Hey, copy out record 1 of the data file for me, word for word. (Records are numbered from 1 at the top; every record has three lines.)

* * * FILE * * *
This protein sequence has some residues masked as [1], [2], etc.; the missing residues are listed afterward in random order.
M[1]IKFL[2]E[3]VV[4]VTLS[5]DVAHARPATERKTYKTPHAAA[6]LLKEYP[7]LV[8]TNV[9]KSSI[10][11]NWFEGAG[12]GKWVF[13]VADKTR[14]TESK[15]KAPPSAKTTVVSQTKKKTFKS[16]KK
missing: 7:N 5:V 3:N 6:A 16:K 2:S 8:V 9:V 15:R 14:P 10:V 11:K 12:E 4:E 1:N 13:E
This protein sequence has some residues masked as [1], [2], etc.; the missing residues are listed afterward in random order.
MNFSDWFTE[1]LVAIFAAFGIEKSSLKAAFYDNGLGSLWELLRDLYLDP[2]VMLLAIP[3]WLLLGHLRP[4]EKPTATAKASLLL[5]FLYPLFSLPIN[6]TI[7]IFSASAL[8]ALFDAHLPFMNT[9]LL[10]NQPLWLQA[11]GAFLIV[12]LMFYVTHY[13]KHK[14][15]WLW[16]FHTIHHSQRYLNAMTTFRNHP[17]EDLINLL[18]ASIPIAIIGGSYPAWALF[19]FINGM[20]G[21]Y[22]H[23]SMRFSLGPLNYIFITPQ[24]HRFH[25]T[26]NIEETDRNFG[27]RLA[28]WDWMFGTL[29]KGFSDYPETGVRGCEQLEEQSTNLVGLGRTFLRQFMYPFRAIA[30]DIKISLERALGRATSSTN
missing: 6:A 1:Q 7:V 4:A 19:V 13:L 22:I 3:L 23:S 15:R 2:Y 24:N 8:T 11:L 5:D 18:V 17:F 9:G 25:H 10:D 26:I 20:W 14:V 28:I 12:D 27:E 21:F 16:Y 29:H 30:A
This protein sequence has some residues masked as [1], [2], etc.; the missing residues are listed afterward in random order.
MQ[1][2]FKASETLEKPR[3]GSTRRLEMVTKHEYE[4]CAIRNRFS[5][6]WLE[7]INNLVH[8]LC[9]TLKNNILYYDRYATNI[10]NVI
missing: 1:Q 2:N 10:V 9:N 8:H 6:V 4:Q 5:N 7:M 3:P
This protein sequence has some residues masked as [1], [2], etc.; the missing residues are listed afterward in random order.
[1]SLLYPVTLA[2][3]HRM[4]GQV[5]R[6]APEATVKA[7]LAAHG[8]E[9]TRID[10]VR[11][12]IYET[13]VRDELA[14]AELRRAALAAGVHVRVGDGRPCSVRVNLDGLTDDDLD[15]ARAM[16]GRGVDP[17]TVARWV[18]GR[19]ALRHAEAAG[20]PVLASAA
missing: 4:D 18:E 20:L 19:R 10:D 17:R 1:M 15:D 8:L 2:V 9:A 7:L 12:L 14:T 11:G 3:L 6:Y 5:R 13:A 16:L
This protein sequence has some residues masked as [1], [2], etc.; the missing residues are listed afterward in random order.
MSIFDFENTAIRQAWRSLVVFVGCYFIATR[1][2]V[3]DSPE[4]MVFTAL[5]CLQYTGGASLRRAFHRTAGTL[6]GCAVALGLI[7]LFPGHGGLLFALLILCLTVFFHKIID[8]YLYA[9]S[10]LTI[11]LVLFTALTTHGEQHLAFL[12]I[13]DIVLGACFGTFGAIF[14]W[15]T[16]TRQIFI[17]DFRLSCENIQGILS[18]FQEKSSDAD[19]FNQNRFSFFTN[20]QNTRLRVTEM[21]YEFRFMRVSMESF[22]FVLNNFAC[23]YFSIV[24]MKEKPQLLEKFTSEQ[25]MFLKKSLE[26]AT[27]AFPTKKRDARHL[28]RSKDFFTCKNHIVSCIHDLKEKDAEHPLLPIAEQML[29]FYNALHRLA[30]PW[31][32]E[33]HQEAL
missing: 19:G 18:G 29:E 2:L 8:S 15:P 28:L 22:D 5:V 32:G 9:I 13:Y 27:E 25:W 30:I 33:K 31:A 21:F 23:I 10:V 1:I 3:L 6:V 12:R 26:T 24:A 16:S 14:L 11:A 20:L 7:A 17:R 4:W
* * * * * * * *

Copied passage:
This protein sequence has some residues masked as [1], [2], etc.; the missing residues are listed afterward in random order.
M[1]IKFL[2]E[3]VV[4]VTLS[5]DVAHARPATERKTYKTPHAAA[6]LLKEYP[7]LV[8]TNV[9]KSSI[10][11]NWFEGAG[12]GKWVF[13]VADKTR[14]TESK[15]KAPPSAKTTVVSQTKKKTFKS[16]KK
missing: 7:N 5:V 3:N 6:A 16:K 2:S 8:V 9:V 15:R 14:P 10:V 11:K 12:E 4:E 1:N 13:E